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Schrodinger's equation and the finite well(conceptual)

  1. Apr 28, 2012 #1
    Hello,

    I have a question about Schrodinger's equation and the finite well. It isn't so much as a math question but rather how to interpret the problem. I'll use the picture on the right from here for reference and for simplicity, I'll stick to one dimension. When I think of this problem, I literally picture a particle(example, an electron) trapped inside a wooden box. The edges of this box, have a finite width. The picture on the right however seems to show a "box" that has edges of an infinite width. Now I understand that the wave function must decay to zero as x approaches (+/-)infinity but both of these ideas contradict themselves. This box must have an infinite width so the wave function decays to zero at an infinity but then we aren't dealing with a real wooden box since no box has edges of infinite width. Is there a way to model a real box with a finite width? Also, I know that the areas outside the "box" are areas of potential energy and I know that these areas are classically forbidden regions for particles to be but I am slightly lost as what this potential energy is suppose to represent.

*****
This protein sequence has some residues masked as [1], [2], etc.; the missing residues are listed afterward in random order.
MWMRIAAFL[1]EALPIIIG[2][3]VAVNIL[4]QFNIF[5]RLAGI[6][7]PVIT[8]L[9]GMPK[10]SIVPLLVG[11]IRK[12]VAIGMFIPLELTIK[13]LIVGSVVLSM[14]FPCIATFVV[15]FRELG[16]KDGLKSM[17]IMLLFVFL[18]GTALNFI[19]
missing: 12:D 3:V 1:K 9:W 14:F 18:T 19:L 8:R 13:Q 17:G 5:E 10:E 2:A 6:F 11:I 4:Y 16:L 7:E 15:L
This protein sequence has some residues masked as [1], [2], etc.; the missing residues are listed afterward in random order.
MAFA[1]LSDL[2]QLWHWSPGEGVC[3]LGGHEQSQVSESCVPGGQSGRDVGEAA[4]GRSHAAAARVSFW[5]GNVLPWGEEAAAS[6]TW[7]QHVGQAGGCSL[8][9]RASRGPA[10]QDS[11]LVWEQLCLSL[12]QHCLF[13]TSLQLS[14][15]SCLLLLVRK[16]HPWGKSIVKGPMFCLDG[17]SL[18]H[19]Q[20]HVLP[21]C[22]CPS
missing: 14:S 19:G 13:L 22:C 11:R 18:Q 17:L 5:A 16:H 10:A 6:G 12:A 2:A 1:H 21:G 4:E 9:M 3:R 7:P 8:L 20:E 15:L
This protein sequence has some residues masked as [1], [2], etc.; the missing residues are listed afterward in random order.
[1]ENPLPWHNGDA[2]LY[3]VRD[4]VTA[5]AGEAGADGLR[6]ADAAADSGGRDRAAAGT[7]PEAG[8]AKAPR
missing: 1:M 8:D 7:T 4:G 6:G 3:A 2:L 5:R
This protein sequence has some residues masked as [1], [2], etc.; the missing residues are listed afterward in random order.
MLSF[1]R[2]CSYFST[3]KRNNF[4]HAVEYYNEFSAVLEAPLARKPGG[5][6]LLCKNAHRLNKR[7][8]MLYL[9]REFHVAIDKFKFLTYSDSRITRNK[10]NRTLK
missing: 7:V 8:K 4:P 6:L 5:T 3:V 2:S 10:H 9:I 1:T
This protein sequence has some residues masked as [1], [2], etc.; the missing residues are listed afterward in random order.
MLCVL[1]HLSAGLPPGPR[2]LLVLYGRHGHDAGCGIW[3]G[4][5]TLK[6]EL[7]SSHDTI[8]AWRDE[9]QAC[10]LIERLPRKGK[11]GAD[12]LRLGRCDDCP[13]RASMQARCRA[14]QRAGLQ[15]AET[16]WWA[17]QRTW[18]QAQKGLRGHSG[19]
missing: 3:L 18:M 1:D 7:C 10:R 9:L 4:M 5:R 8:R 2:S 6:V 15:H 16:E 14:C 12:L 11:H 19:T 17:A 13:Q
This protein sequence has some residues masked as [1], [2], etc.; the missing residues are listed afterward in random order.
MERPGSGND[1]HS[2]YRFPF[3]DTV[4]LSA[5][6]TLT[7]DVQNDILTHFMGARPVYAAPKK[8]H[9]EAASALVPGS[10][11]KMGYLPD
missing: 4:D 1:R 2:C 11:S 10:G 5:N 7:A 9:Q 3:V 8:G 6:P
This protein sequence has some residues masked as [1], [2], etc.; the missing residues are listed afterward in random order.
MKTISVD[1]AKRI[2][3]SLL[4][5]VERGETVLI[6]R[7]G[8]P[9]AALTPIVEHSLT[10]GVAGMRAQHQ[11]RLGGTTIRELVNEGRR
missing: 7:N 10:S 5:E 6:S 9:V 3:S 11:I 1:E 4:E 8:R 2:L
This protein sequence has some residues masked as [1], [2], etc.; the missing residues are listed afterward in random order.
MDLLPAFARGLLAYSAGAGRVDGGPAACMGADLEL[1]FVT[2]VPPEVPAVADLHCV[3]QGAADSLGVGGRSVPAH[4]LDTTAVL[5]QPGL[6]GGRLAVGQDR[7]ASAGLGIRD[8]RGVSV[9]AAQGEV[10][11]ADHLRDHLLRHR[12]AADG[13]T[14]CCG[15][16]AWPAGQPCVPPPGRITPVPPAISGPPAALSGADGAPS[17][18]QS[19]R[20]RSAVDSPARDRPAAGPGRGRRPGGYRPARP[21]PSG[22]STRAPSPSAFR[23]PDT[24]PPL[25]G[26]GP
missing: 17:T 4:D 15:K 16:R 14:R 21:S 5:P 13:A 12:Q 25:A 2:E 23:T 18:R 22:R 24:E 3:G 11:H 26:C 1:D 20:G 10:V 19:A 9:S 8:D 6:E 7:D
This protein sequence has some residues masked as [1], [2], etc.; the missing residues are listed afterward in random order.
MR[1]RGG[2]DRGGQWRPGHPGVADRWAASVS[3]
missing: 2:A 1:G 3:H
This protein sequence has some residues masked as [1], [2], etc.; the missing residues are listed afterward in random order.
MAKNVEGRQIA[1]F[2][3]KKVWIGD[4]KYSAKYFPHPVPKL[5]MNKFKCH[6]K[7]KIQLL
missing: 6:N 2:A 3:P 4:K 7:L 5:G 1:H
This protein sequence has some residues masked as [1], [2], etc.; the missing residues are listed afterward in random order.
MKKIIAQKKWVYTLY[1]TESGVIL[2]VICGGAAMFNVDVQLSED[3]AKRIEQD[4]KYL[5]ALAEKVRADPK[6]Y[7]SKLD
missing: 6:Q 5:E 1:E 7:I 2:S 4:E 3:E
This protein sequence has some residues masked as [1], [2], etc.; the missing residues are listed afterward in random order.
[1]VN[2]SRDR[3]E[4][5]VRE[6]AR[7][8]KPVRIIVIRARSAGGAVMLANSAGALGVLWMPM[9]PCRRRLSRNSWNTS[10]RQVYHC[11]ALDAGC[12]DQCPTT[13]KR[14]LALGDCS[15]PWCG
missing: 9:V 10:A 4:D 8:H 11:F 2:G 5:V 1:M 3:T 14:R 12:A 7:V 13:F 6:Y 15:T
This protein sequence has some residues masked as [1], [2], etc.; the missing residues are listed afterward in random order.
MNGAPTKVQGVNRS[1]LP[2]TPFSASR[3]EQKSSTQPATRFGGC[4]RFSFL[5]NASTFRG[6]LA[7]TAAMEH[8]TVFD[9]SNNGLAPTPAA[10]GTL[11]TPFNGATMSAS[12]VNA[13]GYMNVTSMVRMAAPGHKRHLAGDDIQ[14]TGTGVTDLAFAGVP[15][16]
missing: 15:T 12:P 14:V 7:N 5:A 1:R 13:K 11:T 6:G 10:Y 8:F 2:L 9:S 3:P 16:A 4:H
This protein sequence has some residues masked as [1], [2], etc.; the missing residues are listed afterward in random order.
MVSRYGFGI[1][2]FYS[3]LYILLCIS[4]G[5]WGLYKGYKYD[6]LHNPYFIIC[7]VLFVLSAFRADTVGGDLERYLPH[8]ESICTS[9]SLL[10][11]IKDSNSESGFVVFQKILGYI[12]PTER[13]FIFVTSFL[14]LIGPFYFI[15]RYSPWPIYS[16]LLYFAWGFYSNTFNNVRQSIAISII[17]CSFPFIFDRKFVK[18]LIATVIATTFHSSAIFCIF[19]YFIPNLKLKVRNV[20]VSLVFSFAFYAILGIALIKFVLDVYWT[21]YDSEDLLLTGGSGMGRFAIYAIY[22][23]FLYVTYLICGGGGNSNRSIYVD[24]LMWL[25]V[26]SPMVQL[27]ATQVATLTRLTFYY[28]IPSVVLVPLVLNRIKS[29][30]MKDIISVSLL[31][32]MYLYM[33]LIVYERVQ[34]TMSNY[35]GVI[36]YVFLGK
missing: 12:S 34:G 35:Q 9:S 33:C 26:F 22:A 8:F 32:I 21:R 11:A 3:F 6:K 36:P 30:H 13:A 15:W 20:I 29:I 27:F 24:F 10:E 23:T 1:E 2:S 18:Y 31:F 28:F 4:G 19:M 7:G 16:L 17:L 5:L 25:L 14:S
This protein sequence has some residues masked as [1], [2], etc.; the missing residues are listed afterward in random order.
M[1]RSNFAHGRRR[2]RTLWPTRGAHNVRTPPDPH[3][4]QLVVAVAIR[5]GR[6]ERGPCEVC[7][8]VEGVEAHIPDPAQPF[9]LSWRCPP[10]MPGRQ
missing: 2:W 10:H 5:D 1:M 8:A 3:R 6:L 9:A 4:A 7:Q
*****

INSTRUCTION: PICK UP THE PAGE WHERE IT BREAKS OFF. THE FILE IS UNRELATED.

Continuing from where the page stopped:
Thanks for reading and trying to clear this up,
    Hover
     
  2. jcsd
  3. Apr 29, 2012 #2

    Jano L.

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    Gold Member

  4. Apr 29, 2012 #3
    Thinking of the walls of the box as being infinitely thick but penetrable is a bad idea. An infinite potential well would be more like a wall that was infinitely hard and sturdy, but it could be paper thin. The spacial derivative of the energy is force, so in a picture in which it shows vertical walls for the potential energy, that would also mean infinite force at the edge of the box repelling the particle (because the slope is infinite).
     
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